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UK universities failing LGBTI students mental health – 4 in 5 are struggling

Written by gaytourism

National Student Pride walk in the Pride in London Parade 2017 | Photo: Gay Star News / Jamie Wareham

4 in 5 young LGBTI people studying in the UK say they are struggling because they aren’t getting enough help from their university.

New research from Student Minds says LGBTI students need more support that is ‘inclusive and culturally competent.’

The report, ‘LGBTQ+ Student Mental Health’, out today is based on the responses of 467 students, graduates, and Student Union representatives.

In the UK, LGB adults are more likely to face mental health woes. They are also more likely to have a lower well-being in comparison to straight people.

Nearly 1 in 2 trans people try to take their own life.

The research found that four in five feel ‘there is a need for further support for LGBTQ+ students.’

Because of this, LGBTQ+ students are most likely to seek help or advice for emotional problems from their friends over professionals, parents or even helplines.

Does the LGBTI community on campus need to change too?

Over a quarter of students (28%) do not feel engaged in their university’s LGBTQ+ community. Over half (54%) also feel unable to engage with their local LGBTQ+ community too.

Co-author of the Student Minds report Dominic Smithies tells GSN:

‘Being a part of the LGBTQ+ community is an important factor in helping individuals build their resilience.’

The report notes that:

‘Respondents suggested that LGBTQ+ societies and representatives were not always warm, friendly and welcoming. The leadership of LGBTQ+ societies are seen as ‘cliquey’ and exclusive.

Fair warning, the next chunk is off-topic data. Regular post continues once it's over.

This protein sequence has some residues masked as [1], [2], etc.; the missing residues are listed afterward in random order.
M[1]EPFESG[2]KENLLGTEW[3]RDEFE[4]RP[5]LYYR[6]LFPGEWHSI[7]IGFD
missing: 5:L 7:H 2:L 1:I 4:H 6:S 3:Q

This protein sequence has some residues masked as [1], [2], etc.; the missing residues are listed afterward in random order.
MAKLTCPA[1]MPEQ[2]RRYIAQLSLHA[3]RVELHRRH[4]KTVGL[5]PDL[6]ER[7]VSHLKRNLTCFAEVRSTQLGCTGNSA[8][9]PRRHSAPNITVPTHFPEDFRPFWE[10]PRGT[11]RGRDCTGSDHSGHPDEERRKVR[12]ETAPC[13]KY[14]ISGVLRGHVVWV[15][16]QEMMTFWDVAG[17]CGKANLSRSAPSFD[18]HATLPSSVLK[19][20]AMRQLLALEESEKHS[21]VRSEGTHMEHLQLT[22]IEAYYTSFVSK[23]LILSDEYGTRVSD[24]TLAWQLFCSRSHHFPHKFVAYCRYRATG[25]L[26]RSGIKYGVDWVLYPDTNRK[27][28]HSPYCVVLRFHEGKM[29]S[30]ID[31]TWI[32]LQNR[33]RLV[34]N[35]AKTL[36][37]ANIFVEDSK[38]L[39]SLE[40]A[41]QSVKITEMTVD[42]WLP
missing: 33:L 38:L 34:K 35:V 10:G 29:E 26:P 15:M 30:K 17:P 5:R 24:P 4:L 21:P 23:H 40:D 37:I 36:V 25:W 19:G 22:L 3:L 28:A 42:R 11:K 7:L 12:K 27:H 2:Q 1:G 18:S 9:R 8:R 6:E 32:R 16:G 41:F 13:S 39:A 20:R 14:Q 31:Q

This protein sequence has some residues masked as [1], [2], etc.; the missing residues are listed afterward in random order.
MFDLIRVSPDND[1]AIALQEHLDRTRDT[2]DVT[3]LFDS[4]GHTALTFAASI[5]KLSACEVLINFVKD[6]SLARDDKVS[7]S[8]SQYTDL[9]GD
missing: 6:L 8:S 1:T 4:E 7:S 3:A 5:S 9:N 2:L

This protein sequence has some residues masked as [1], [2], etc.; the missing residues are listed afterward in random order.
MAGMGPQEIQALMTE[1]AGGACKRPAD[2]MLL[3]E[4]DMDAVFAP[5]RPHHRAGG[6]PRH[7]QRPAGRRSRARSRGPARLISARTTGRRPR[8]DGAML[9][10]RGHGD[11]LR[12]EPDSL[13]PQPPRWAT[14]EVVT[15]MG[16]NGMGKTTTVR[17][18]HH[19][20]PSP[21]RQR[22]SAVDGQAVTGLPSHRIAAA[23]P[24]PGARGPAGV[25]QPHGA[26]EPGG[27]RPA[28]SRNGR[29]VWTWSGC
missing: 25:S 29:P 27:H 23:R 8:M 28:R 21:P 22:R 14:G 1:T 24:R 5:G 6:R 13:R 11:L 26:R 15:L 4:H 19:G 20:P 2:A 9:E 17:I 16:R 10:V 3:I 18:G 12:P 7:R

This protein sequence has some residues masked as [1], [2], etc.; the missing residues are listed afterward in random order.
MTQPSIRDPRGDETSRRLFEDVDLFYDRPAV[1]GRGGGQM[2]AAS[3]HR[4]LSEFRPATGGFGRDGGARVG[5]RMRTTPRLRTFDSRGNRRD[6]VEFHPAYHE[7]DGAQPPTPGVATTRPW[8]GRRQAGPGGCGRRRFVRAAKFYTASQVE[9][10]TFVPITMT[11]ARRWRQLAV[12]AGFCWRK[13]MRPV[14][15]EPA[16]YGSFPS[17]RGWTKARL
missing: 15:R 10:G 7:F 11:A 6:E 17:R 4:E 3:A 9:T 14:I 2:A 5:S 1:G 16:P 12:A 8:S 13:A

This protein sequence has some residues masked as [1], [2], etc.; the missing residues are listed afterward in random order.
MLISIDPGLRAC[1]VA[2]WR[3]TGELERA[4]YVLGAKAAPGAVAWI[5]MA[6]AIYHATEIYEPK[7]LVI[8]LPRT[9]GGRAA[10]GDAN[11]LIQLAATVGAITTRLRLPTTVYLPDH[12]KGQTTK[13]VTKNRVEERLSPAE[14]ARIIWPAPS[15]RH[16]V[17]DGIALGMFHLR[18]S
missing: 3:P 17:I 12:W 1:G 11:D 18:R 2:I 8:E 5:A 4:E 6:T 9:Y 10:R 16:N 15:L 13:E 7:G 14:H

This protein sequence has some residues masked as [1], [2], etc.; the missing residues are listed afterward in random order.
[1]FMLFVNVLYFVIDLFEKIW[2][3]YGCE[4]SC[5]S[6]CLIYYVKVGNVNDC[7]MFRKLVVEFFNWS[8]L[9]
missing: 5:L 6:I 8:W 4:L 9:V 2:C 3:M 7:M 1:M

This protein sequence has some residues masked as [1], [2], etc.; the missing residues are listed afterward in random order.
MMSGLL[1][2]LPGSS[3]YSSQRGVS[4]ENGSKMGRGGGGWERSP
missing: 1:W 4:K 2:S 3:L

Student Mind’s report says societies with a focus on drinking and partying shut out students looking for a supportive space.

NUS LGBT+ Officer (Women’s Place), Eden Ladley tells GSN, the report raises serious concerns:

‘There is a clear need for educational institutions to provide culturally competent and well-funded mental health support. Especially around body image, eating disorders and trauma.

‘Students’ Unions also have a key role to play in facilitating the provision of LGBT+ peer support services. The NUS LGBT+ Campaign will be supporting LGBT+ societies in students’ unions to better provide that support.’

The report shows nine in ten want the university to provide a peer support programme for LGBTQ+ students.

Many of the students also call for Universities to prioritize help for LGBTQ+ societies, which are often underfunded and poorly supported. Other responses include students calling for ‘raising awareness’, ‘improving support services’ and ‘wider policy work.’

How can Universities respond?

Commenting on the research, Rosie Tressler, CEO of Student Minds says they want institutions to put LGBTI students at the heart of their change-making process:

‘Programmes of change are occurring nationwide, with increasing numbers of Vice-chancellors taking on mental health and wellbeing as a strategic priority.

‘LGBTQ+ students must be seen as an opportunity. Place them at the heart of the solutions – enabling all to thrive whilst at a university.’

One new trend that tries to emulate this style of peer-to-peer support is LGBTI only student halls.

The University of Sheffield is the latest to follow Birmingham University’s lead in launching accommodation specifically for LGBTI students.

John de Pury, mental health policy lead at Universities UK, welcomes the report:

‘As part of a whole university approach to mental health, it’s important that universities identify, engage with and support vulnerable minority groups, including LGBTQ+ students and staff.

‘In addition to culturally competent student support services, peer support groups are a good way of encouraging inclusivity and building communities. Universities see mental health as a priority and partnership. Working with students and staff is vital if we are to help everyone to thrive.’

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